The thinnest blades start out at around an eighth of an inch near the inside, and halfway out to the cutting teeth they start getting thinner, as thin as 0.031 inch where the carbide tips are attached with silver solder. Some of the tips are made of materials such as polycrystalline diamond or a ceramics/carbide mix.
The largest saw blade the company works on is about 32 inches in diameter; 99% of the saws the company sees are 25 inches or smaller. Super Thin Saws limits its sharpening work to industrial saw blades, sending its hardware store-type blades to a company called the Sharpening Shed in Newport that comes by once a week.
Super Thin Saws has worked with the Vermont Manufacturing Extension Center, or VMEC, to learn value stream mapping, a system analogous to just-in-time processes that make the manufacturing floor more efficient. In the case of Super Thin Saws, that means coordinating the schedule so it doesn't take a blade 10 days to go through the necessary steps for sharpening when it could just as easily take five days.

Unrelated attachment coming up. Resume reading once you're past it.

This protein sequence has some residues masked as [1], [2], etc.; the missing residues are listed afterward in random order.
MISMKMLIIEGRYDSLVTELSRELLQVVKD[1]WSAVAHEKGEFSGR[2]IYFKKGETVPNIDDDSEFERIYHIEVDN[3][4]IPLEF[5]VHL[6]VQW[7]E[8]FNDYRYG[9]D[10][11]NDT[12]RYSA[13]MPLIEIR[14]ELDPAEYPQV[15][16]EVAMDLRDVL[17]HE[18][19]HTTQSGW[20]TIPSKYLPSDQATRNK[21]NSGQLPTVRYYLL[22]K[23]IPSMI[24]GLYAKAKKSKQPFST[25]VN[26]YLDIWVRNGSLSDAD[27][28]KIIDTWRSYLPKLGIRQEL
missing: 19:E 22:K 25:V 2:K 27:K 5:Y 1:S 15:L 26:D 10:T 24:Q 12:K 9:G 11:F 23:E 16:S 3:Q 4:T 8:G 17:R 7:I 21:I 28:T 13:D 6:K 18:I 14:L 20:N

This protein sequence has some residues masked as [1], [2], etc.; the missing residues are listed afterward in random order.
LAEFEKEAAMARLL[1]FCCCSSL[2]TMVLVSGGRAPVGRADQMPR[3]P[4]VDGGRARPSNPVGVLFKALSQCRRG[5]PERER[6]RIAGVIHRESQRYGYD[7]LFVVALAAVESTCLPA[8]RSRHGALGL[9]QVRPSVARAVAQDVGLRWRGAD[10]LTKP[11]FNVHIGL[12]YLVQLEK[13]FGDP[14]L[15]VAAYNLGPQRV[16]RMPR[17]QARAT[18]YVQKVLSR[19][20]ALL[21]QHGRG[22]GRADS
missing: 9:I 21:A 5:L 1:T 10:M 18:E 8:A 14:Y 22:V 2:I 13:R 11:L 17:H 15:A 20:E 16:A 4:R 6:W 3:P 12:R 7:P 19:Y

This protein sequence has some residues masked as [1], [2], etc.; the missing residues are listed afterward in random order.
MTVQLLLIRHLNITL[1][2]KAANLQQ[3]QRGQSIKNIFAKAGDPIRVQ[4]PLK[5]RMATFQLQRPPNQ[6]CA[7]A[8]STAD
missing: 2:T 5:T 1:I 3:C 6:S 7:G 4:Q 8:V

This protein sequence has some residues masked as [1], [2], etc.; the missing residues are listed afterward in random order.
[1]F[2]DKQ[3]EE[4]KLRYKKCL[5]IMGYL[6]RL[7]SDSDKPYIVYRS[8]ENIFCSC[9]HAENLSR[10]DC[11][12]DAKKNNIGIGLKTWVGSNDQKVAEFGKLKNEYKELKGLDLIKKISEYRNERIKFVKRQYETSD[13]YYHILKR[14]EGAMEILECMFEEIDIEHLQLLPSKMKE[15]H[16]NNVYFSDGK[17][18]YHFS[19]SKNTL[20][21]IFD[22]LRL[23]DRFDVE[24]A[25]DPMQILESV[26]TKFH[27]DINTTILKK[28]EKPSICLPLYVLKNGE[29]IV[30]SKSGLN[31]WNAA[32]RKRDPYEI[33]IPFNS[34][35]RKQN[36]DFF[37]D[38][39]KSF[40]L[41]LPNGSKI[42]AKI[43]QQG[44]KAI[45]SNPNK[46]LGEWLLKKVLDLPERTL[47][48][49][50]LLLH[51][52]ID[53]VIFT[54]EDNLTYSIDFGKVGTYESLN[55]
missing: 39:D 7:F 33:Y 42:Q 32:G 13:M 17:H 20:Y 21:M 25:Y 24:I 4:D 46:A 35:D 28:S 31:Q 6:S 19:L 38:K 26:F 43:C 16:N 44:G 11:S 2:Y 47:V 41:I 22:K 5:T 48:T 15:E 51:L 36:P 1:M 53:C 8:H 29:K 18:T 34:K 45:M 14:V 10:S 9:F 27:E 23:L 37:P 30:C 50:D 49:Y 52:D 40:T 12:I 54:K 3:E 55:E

"It's annoyingly expensive but well worth it," Schultz said of the VEMC training. "They do a good job." That cost was defrayed by a $40,000 grant in October from the state Department of Commerce's Vermont Training Program.
For the humans, the manufacturing runs on split shifts for 10 or 11 hours a day; for the robots, it's 24 hours a day.
Like many Vermont manufacturers, Schultz said it's not easy finding workers. There are only two women at the company.
"We get women to apply to work here, but they don't seem to like it and stay," said Schultz, who lets workers choose their hours as long as they stay with the same schedule. One of the women, and some of the men, have chosen a schedule that helps them manage childcare, he said.
"Long before it was the only way to get employees, we tried to make it a good place to work," he said.